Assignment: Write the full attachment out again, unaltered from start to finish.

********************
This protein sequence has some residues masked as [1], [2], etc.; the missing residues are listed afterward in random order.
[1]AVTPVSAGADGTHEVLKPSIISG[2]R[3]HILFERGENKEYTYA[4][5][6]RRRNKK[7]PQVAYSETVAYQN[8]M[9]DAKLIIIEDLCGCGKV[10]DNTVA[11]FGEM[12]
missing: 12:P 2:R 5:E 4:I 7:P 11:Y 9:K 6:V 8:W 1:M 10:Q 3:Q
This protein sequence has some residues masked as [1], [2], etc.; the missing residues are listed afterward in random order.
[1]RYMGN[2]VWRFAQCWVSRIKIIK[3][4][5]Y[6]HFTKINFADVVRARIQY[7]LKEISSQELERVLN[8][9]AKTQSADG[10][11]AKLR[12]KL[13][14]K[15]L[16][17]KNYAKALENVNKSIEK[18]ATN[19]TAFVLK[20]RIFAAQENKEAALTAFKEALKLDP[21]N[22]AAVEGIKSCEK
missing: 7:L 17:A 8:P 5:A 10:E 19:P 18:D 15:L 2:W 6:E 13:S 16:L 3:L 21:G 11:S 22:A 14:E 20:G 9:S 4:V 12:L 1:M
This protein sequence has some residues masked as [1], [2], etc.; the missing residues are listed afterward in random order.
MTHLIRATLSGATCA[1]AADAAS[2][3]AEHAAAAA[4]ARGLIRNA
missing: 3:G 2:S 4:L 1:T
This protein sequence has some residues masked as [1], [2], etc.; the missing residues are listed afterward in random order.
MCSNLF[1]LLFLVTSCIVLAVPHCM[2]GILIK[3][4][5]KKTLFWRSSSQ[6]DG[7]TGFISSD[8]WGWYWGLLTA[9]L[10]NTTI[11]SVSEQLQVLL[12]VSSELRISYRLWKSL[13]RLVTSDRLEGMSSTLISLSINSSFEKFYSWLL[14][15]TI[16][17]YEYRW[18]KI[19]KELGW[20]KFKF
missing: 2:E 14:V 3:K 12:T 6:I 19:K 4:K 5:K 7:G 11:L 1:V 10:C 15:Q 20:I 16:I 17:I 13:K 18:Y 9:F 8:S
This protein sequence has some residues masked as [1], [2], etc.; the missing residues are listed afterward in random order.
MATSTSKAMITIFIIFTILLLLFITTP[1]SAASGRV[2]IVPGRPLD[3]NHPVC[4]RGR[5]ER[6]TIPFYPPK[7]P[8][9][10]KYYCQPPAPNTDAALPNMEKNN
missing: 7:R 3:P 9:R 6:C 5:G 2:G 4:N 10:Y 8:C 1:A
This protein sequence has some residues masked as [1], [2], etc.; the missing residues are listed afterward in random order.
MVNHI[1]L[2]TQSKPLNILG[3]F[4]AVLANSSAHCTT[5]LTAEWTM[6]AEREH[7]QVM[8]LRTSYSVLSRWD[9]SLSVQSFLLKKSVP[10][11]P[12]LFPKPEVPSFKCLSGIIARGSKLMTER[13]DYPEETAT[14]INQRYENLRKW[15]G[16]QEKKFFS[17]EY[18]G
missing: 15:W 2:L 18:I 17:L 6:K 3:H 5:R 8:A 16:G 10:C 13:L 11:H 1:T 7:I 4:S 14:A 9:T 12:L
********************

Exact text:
This protein sequence has some residues masked as [1], [2], etc.; the missing residues are listed afterward in random order.
[1]AVTPVSAGADGTHEVLKPSIISG[2]R[3]HILFERGENKEYTYA[4][5][6]RRRNKK[7]PQVAYSETVAYQN[8]M[9]DAKLIIIEDLCGCGKV[10]DNTVA[11]FGEM[12]
missing: 12:P 2:R 5:E 4:I 7:P 11:Y 9:K 6:V 8:W 1:M 10:Q 3:Q
This protein sequence has some residues masked as [1], [2], etc.; the missing residues are listed afterward in random order.
[1]RYMGN[2]VWRFAQCWVSRIKIIK[3][4][5]Y[6]HFTKINFADVVRARIQY[7]LKEISSQELERVLN[8][9]AKTQSADG[10][11]AKLR[12]KL[13][14]K[15]L[16][17]KNYAKALENVNKSIEK[18]ATN[19]TAFVLK[20]RIFAAQENKEAALTAFKEALKLDP[21]N[22]AAVEGIKSCEK
missing: 7:L 17:A 8:P 5:A 10:E 19:P 18:D 15:L 2:W 6:E 13:S 16:L 3:L 21:G 11:S 22:A 14:E 20:G 9:S 4:V 12:L 1:M
This protein sequence has some residues masked as [1], [2], etc.; the missing residues are listed afterward in random order.
MTHLIRATLSGATCA[1]AADAAS[2][3]AEHAAAAA[4]ARGLIRNA
missing: 3:G 2:S 4:L 1:T
This protein sequence has some residues masked as [1], [2], etc.; the missing residues are listed afterward in random order.
MCSNLF[1]LLFLVTSCIVLAVPHCM[2]GILIK[3][4][5]KKTLFWRSSSQ[6]DG[7]TGFISSD[8]WGWYWGLLTA[9]L[10]NTTI[11]SVSEQLQVLL[12]VSSELRISYRLWKSL[13]RLVTSDRLEGMSSTLISLSINSSFEKFYSWLL[14][15]TI[16][17]YEYRW[18]KI[19]KELGW[20]KFKF
missing: 2:E 14:V 3:K 12:T 6:I 19:K 4:K 5:K 7:G 11:L 1:V 10:C 15:Q 20:I 16:I 17:I 13:K 18:Y 9:F 8:S
This protein sequence has some residues masked as [1], [2], etc.; the missing residues are listed afterward in random order.
MATSTSKAMITIFIIFTILLLLFITTP[1]SAASGRV[2]IVPGRPLD[3]NHPVC[4]RGR[5]ER[6]TIPFYPPK[7]P[8][9][10]KYYCQPPAPNTDAALPNMEKNN
missing: 7:R 3:P 9:R 6:C 5:G 2:G 4:N 10:Y 8:C 1:A
This protein sequence has some residues masked as [1], [2], etc.; the missing residues are listed afterward in random order.
MVNHI[1]L[2]TQSKPLNILG[3]F[4]AVLANSSAHCTT[5]LTAEWTM[6]AEREH[7]QVM[8]LRTSYSVLSRWD[9]SLSVQSFLLKKSVP[10][11]P[12]LFPKPEVPSFKCLSGIIARGSKLMTER[13]DYPEETAT[14]INQRYENLRKW[15]G[16]QEKKFFS[17]EY[18]G
missing: 15:W 2:L 18:I 17:L 6:K 3:H 5:R 8:A 16:G 10:C 13:L 11:H 1:T 7:I 4:S 14:A 9:T 12:L